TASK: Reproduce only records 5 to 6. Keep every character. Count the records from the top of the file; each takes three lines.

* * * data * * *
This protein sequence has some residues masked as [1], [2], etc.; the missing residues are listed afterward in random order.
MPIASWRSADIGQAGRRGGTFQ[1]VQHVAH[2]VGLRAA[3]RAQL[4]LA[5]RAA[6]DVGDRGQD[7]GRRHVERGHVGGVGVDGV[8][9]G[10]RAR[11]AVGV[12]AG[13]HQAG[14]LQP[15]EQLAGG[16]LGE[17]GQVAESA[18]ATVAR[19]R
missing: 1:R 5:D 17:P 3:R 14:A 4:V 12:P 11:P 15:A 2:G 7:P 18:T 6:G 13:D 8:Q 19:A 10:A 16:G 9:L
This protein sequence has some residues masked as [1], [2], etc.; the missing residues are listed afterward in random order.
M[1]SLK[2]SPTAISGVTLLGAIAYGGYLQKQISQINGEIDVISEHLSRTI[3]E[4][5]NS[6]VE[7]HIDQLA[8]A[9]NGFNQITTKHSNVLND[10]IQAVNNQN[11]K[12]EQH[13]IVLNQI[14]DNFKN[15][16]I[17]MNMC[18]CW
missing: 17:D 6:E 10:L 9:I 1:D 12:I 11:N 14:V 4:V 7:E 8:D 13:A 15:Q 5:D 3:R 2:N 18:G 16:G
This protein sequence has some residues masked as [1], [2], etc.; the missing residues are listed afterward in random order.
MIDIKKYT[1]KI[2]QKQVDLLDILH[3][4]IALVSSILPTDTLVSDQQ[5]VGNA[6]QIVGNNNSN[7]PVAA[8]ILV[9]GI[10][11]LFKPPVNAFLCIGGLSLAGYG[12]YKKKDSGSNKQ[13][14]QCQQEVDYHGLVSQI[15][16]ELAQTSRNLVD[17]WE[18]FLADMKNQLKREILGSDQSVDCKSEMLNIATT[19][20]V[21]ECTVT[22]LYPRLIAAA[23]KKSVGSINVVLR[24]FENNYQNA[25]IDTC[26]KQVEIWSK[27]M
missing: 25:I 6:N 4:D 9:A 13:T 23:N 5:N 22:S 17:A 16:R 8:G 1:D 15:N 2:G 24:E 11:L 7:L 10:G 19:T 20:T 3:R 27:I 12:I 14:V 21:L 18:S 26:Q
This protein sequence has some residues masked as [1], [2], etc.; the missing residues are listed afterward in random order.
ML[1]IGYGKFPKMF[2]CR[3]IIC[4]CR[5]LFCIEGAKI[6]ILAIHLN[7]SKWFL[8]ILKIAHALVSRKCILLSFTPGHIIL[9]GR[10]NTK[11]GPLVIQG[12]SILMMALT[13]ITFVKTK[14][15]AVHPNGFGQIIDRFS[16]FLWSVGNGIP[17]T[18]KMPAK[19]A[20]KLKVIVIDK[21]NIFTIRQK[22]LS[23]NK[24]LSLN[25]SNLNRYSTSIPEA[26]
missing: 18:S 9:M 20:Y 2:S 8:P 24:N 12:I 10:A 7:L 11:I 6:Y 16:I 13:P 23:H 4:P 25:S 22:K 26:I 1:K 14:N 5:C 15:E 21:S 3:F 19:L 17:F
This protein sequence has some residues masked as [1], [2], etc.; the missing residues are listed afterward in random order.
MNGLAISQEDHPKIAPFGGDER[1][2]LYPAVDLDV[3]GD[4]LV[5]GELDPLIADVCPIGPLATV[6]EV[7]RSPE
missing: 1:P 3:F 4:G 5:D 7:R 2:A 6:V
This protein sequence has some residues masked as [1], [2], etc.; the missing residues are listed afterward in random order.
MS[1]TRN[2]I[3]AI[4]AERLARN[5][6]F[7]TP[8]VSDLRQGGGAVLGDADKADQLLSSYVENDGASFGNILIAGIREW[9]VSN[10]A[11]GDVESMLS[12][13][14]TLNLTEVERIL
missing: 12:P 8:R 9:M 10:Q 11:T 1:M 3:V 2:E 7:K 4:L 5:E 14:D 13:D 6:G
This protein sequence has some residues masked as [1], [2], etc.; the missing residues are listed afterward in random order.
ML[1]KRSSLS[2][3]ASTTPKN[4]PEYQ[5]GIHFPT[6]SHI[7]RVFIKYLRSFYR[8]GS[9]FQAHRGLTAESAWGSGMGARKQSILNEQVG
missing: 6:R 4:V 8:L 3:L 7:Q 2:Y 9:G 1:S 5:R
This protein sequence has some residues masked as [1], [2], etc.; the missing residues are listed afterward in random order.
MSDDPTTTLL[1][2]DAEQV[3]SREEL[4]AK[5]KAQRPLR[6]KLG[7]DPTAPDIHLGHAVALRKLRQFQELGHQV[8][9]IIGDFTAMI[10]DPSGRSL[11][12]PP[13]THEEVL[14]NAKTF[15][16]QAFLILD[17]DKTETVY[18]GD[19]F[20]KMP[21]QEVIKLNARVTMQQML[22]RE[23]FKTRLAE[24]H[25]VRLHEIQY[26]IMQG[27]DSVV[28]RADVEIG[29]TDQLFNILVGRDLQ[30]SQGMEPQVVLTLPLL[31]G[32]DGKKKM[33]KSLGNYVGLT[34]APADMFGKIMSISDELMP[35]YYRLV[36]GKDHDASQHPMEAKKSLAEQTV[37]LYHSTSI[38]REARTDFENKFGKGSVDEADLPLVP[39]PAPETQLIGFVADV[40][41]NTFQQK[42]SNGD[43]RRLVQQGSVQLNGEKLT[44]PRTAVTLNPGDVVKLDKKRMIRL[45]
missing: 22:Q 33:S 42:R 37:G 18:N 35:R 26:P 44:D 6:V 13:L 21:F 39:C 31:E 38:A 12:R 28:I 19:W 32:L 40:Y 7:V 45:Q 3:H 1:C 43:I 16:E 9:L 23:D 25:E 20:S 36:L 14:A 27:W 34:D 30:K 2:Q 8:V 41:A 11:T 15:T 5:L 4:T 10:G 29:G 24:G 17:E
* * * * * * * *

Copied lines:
This protein sequence has some residues masked as [1], [2], etc.; the missing residues are listed afterward in random order.
MNGLAISQEDHPKIAPFGGDER[1][2]LYPAVDLDV[3]GD[4]LV[5]GELDPLIADVCPIGPLATV[6]EV[7]RSPE
missing: 1:P 3:F 4:G 5:D 7:R 2:A 6:V
This protein sequence has some residues masked as [1], [2], etc.; the missing residues are listed afterward in random order.
MS[1]TRN[2]I[3]AI[4]AERLARN[5][6]F[7]TP[8]VSDLRQGGGAVLGDADKADQLLSSYVENDGASFGNILIAGIREW[9]VSN[10]A[11]GDVESMLS[12][13][14]TLNLTEVERIL
missing: 12:P 8:R 9:M 10:Q 11:T 1:M 3:V 2:E 7:K 4:L 5:E 14:D 13:D 6:G